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Ministers secure agreement on EIA Regulations for On-Farm Developments

Minister Phil Hogan TD, Minister for the Environment, Community and Local Government, and Minister Simon Coveney TD, Minister for Agriculture, Food and the Marine today announced a package of reforms to address the adverse findings of the European Court of Justice (ECJ) in respect of certain categories of farm development and activities and to bring Ireland’s implementation of environmental impact assessment (EIA) in line with the requirements of the EU Directive.

In making these regulations, Minister Hogan welcomed the progress of this matter and the collaborative effort of the two Departments and the European Commission in identifying and introducing appropriate and balanced reforms. The Minister said "Our ambition is to meet our compliance requirement with the EU Directive and to facilitate reasonable activities by farmers in these areas, while also protecting our valuable environmental heritage".  He went on to say "Inaction by the previous government has brought us to this point.  So called environmentalists in government failed to engage meaningfully with the Commission and it has been left to this Government to get the best deal for Ireland in the short time available, while making sure we meet our environmental obligations."

Minister Coveney stated "My focus throughout the summer has been to avoid the probability of very significant fines in this case while introducing a system that does not overburden farmers and is easily accessible and understandable.  While this issue has primarily been the responsibility of the Department of the Environment, I have been keen to engage with the Commission to avoid a negative impact on farms and ensure the agreement took the needs of practical farming into account. I am satisfied that we have brokered a compromise which recognises those needs and delivers a workable solution for farmers.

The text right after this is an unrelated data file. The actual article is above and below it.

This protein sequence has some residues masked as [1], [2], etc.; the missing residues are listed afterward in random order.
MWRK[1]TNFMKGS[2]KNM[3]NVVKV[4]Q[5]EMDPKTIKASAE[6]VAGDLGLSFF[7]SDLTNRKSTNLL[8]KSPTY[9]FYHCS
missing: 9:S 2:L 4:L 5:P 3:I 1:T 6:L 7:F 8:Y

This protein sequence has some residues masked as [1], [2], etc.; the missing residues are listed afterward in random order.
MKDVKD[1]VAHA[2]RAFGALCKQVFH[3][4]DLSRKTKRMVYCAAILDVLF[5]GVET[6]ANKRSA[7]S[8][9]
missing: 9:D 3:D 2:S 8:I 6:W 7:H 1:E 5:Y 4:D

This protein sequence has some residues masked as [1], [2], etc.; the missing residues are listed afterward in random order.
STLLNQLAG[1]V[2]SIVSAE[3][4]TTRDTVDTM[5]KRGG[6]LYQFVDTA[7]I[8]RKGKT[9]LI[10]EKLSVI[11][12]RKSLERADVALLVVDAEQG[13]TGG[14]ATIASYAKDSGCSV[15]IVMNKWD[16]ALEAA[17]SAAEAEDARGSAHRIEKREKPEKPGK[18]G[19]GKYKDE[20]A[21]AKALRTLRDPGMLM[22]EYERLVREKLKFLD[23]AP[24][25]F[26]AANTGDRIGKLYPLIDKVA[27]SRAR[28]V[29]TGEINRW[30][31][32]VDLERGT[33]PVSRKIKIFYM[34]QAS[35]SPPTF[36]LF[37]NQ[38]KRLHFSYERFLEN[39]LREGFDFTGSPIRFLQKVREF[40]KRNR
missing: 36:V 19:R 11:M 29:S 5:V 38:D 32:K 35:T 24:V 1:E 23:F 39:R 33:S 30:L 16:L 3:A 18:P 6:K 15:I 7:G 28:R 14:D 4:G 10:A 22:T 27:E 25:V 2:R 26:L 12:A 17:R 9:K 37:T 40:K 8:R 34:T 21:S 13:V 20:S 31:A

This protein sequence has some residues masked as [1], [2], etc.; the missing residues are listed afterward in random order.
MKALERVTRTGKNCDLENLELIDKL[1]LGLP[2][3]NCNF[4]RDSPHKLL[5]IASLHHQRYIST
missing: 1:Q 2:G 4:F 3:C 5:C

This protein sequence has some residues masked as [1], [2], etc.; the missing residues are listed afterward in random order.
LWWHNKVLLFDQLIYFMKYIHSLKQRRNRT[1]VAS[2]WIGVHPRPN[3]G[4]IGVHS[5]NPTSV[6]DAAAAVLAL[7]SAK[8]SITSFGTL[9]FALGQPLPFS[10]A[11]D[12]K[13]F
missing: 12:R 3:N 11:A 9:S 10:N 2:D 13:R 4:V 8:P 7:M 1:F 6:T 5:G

He added, "While the Court may ultimately impose a fine for the legacy of inaction, the shared understanding that we have secured here with the Commission should spare us from the imposition of daily fines of €33,000 per day (or up to €12.5 million per annum)"

Minister Coveney further outlined that he is satisfied that the regulations now proposed are workable, will minimise the administrative burden on farmers and keep the application process outside of the planning system.

Both Ministers have outlined that consultation and engagement will now take place with relevant stakeholders and the Commission on the guidelines that will support these regulations.

Notes for the editor

The EIA Directive requires Member States to provide that an environmental impact assessment must be carried out in respect of certain categories/levels of developments, set out in Annex I of the Directive, before consent is given for the project to proceed.  The Directive also requires EU Member States to determine through (a) a case-by-case examination, or (b) the setting of national thresholds or criteria (which Ireland has done) whether projects below the mandatory thresholds set out in Annex I above need to have an EIA carried out prior to a decision as to whether consent should be given.  Where a case-by-case examination is carried out or thresholds or criteria are set, as in Ireland's case, relevant selection criteria (e.g. character, size, location, accumulated impacts, proximity to sensitive sites) must be taken into account.

The European Court of Justice ruled in November 2008 in respect of Case C-66/06, which related to the implementation of Directive 85/337/EEC on the assessment of the effects of certain public and private projects on the environment (generally known as the EIA Directive), that Ireland's system of Environmental Impact Assessment (EIA) screening for certain categories of agriculture and aquaculture related projects:

  • projects for the restructuring of rural land holdings
  • the use of uncultivated land or semi-natural areas for intensive agricultural purposes, and